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Here is what insurers and MGAs need to know.

“We are on the precipice of altering change brought on by advances in next-generation computing. The outer limit of what is computationally possible has shaped and defined today’s industries – but as next-generation computers advance, that outer limit is shifting. For enterprises, this can be either an industry-ending event or the biggest opportunity in generations,” Accenture-Meet-Me-in-the-Metaverse Report. (1)

A new class of machine is appearing. Computers and computing power are increasing dramatically. Machines are becoming smarter and are now being used to help us answer questions that have been too complex to even try to answer. In February 2022, scientists in the US, Japan, and the UK, used super quantum computers and the theory of holographic duality to look inside a black hole. (2)

The simulation showed the curved space-time Einstein predicted and the attached particle strings. Quantum computers are one example of the newly emerging computer power being created today. 

So, what does this have to do with insurance?    

Data plays a significant role in the insurance space. Insurers are already investing in quantum computing and super computers to help them gain insights into their customers. In addition to all the historical data insurers have collected over the years, they now have access to even more data from online and social media, voice analytics, connected sensors, and wearable devices.  

Most insurers process only a small percentage of the data they have available. It has been prohibitively costly to sift through the collected data manually and it is too expensive to use traditional computing. Now, with insurers embracing a more active role in their efforts to corral all the data, they are investing in AI (artificial intelligence), ML, and predictive analytics to help them unlock the power of the data they have collected.    

The benefit of ML is that it brings order and purpose to unstructured data so it can be more effectively used for business insights. Maybe not yet on the scale of the black hole example cited above, but quantum computers and super computers are being used to solve insurance business challenges today.    

Here's how ML is being used by property and casualty insurers   

Within P&C insurance, ML is having a significant impact on new business/underwriting, claims handling, product development and pricing, policy servicing, distribution, customer experience, and fraud detection. Here are four ways ML is being used today: 

Machines play a significant role in new business/underwriting, from managing the first interaction with an online customer to deciding what product or service the customer wants. Today, consumers are comfortable receiving computer-generated insurance advice and will actively seek personalized solutions made possible by ML algorithms. At the front end of the customer online journey, insurers are making wider use of chatbots or messaging apps to resolve queries and answer simple questions to streamline and speed up the online quote-to-bind process.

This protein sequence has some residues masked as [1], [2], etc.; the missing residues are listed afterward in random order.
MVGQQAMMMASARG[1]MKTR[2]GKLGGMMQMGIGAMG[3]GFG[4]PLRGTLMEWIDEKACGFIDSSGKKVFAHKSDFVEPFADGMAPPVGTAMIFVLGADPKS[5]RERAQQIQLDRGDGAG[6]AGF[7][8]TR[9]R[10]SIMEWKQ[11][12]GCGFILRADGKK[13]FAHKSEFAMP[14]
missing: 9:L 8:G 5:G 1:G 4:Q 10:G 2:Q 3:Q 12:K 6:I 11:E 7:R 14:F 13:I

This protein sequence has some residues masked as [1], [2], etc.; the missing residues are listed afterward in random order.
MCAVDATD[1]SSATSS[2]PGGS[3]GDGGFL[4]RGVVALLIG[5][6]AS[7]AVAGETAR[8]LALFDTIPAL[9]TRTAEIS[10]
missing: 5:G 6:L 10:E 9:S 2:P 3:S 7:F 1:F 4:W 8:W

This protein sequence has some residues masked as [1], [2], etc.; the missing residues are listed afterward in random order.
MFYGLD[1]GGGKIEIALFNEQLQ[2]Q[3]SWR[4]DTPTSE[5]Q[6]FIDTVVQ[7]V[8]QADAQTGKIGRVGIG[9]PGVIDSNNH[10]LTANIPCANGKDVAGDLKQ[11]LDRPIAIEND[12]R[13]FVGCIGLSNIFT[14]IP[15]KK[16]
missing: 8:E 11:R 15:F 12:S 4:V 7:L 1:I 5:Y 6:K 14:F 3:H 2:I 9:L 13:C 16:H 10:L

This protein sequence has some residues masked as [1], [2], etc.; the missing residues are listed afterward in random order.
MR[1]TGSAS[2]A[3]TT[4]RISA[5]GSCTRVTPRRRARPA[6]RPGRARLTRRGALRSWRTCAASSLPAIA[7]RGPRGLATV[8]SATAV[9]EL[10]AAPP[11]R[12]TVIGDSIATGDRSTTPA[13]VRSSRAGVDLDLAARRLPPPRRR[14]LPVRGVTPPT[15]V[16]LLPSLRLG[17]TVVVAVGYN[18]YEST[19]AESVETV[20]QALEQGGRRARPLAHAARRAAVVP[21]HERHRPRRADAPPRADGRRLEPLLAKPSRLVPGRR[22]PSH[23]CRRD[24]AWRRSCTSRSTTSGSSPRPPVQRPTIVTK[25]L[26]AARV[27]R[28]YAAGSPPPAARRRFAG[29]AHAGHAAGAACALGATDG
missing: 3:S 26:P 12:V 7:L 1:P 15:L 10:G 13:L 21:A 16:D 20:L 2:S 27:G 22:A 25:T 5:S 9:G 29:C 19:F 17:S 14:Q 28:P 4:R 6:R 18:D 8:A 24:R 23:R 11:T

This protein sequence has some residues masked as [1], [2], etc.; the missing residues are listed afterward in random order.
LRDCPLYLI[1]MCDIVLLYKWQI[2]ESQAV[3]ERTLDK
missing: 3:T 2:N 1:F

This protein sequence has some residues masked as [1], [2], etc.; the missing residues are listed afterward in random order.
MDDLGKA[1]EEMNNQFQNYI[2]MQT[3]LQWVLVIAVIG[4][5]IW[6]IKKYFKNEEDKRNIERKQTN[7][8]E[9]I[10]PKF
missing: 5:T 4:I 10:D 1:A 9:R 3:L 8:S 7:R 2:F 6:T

When data volume is huge, ML is superior to human analysis. Using ML, underwriters can focus on the strategy and portfolio management aspects of a line of business, for example, rather than scrutinizing the data manually. Sometimes, AI (artificial intelligence) and ML help develop the underwriting plan. 

In claims, ML improves operational efficiency from first reporting of a claim to claims settlement. Most carriers have already started to automate their claims processes. This enhances the customer experience by reducing the claims settlement time. ML and predictive/analytical models also equip insurers with a better understanding of claims costs, which can save insurers millions of dollars through initiative-taking loss management, targeted fraud investigations, and better overall case management. ML enables insurers to have more confidence in figuring out funding allocations for claims reserves. 

Fraud prevention is another challenge where ML is uniquely capable and can make an enormous difference in an insurer’s bottom line. According to the FBI, more than USD40 billion a year is lost to fraudulent claims in P&C insurance. (3)

ML can help find potential fraudulent claims quickly and accurately by highlighting gaps in the process where claims are vulnerable to fraud. ML algorithms can also scan historical data and detect patterns that can result in fraud alerts. The level of intense scrutiny ML offers is not possible with a human eye. However, coupling the human eye with ML can work wonders. ML algorithms are superior to traditional predictive models for fraud detection because they tap into both unstructured and semi-structured data such as claims notes and documents as well as structured data to find potential fraud. 

Want to learn more about how Origami Risk can help you embrace the new age of ML to enhance your digital platform? – Contact us!